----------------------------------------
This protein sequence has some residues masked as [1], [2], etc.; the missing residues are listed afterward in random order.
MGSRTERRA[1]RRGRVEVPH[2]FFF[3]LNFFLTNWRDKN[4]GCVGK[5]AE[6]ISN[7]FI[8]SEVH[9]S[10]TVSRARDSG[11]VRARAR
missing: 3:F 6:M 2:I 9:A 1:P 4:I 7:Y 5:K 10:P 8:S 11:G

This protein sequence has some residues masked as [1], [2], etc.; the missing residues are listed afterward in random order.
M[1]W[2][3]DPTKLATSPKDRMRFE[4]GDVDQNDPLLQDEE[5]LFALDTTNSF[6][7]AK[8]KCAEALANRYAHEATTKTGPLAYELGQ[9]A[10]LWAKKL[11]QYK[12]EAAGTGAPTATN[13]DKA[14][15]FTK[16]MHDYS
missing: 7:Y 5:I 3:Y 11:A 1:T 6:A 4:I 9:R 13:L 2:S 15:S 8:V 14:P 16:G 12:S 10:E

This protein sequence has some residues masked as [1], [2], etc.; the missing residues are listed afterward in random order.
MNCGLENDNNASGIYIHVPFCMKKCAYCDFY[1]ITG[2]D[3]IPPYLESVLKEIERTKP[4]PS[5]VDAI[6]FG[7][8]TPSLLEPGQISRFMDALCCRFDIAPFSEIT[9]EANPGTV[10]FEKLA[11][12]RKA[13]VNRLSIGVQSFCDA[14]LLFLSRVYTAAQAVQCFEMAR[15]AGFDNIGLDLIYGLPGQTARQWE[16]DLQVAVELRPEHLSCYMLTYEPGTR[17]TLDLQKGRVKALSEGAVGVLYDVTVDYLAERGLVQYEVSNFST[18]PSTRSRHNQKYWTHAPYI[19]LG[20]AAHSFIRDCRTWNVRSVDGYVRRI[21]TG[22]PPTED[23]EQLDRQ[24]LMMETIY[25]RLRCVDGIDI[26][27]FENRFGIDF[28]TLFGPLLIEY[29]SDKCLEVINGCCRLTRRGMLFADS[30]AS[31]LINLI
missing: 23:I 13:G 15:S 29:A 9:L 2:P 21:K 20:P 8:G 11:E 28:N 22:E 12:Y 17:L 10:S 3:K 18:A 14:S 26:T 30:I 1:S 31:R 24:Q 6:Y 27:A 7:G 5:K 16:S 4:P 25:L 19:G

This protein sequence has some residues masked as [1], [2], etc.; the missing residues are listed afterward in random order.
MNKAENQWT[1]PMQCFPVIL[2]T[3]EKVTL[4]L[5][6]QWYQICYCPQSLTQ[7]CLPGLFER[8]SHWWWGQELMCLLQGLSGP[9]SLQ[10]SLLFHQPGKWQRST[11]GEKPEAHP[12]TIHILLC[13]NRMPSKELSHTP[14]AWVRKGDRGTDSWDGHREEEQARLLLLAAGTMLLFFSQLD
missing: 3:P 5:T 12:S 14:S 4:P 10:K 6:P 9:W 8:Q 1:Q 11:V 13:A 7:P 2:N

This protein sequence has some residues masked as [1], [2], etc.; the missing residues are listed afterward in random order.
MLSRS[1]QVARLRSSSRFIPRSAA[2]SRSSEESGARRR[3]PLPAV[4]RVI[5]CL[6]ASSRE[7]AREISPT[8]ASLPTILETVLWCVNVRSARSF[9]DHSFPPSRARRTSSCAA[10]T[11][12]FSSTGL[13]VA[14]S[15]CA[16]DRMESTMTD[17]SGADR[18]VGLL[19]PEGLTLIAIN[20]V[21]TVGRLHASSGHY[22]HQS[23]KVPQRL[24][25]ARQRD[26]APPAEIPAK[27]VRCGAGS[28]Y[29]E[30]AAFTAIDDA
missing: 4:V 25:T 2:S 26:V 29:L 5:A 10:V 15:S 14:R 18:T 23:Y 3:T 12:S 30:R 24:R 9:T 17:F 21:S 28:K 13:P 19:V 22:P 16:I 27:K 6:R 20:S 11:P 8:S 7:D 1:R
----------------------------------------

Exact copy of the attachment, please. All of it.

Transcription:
This protein sequence has some residues masked as [1], [2], etc.; the missing residues are listed afterward in random order.
MGSRTERRA[1]RRGRVEVPH[2]FFF[3]LNFFLTNWRDKN[4]GCVGK[5]AE[6]ISN[7]FI[8]SEVH[9]S[10]TVSRARDSG[11]VRARAR
missing: 3:F 6:M 2:I 9:A 1:P 4:I 7:Y 5:K 10:P 8:S 11:G

This protein sequence has some residues masked as [1], [2], etc.; the missing residues are listed afterward in random order.
M[1]W[2][3]DPTKLATSPKDRMRFE[4]GDVDQNDPLLQDEE[5]LFALDTTNSF[6][7]AK[8]KCAEALANRYAHEATTKTGPLAYELGQ[9]A[10]LWAKKL[11]QYK[12]EAAGTGAPTATN[13]DKA[14][15]FTK[16]MHDYS
missing: 7:Y 5:I 3:Y 11:A 1:T 6:A 4:I 9:R 13:L 2:S 15:S 8:V 14:P 16:G 12:S 10:E

This protein sequence has some residues masked as [1], [2], etc.; the missing residues are listed afterward in random order.
MNCGLENDNNASGIYIHVPFCMKKCAYCDFY[1]ITG[2]D[3]IPPYLESVLKEIERTKP[4]PS[5]VDAI[6]FG[7][8]TPSLLEPGQISRFMDALCCRFDIAPFSEIT[9]EANPGTV[10]FEKLA[11][12]RKA[13]VNRLSIGVQSFCDA[14]LLFLSRVYTAAQAVQCFEMAR[15]AGFDNIGLDLIYGLPGQTARQWE[16]DLQVAVELRPEHLSCYMLTYEPGTR[17]TLDLQKGRVKALSEGAVGVLYDVTVDYLAERGLVQYEVSNFST[18]PSTRSRHNQKYWTHAPYI[19]LG[20]AAHSFIRDCRTWNVRSVDGYVRRI[21]TG[22]PPTED[23]EQLDRQ[24]LMMETIY[25]RLRCVDGIDI[26][27]FENRFGIDF[28]TLFGPLLIEY[29]SDKCLEVINGCCRLTRRGMLFADS[30]AS[31]LINLI
missing: 23:I 13:G 15:S 29:A 9:L 2:P 21:K 20:P 8:G 11:E 28:N 22:E 12:Y 17:L 10:S 3:K 18:A 14:S 26:T 30:I 1:S 31:R 24:Q 6:Y 27:A 7:G 5:K 16:S 4:P 25:L 19:G

This protein sequence has some residues masked as [1], [2], etc.; the missing residues are listed afterward in random order.
MNKAENQWT[1]PMQCFPVIL[2]T[3]EKVTL[4]L[5][6]QWYQICYCPQSLTQ[7]CLPGLFER[8]SHWWWGQELMCLLQGLSGP[9]SLQ[10]SLLFHQPGKWQRST[11]GEKPEAHP[12]TIHILLC[13]NRMPSKELSHTP[14]AWVRKGDRGTDSWDGHREEEQARLLLLAAGTMLLFFSQLD
missing: 3:P 5:T 12:S 14:S 4:P 10:K 6:P 9:W 8:Q 1:Q 11:V 13:A 7:P 2:N

This protein sequence has some residues masked as [1], [2], etc.; the missing residues are listed afterward in random order.
MLSRS[1]QVARLRSSSRFIPRSAA[2]SRSSEESGARRR[3]PLPAV[4]RVI[5]CL[6]ASSRE[7]AREISPT[8]ASLPTILETVLWCVNVRSARSF[9]DHSFPPSRARRTSSCAA[10]T[11][12]FSSTGL[13]VA[14]S[15]CA[16]DRMESTMTD[17]SGADR[18]VGLL[19]PEGLTLIAIN[20]V[21]TVGRLHASSGHY[22]HQS[23]KVPQRL[24][25]ARQRD[26]APPAEIPAK[27]VRCGAGS[28]Y[29]E[30]AAFTAIDDA
missing: 4:V 25:T 2:S 26:V 29:L 5:A 10:V 15:S 14:R 18:T 23:Y 3:T 12:S 30:R 24:R 9:T 17:F 21:S 28:K 13:P 19:V 22:P 16:I 27:K 6:R 20:S 11:P 8:S 7:D 1:R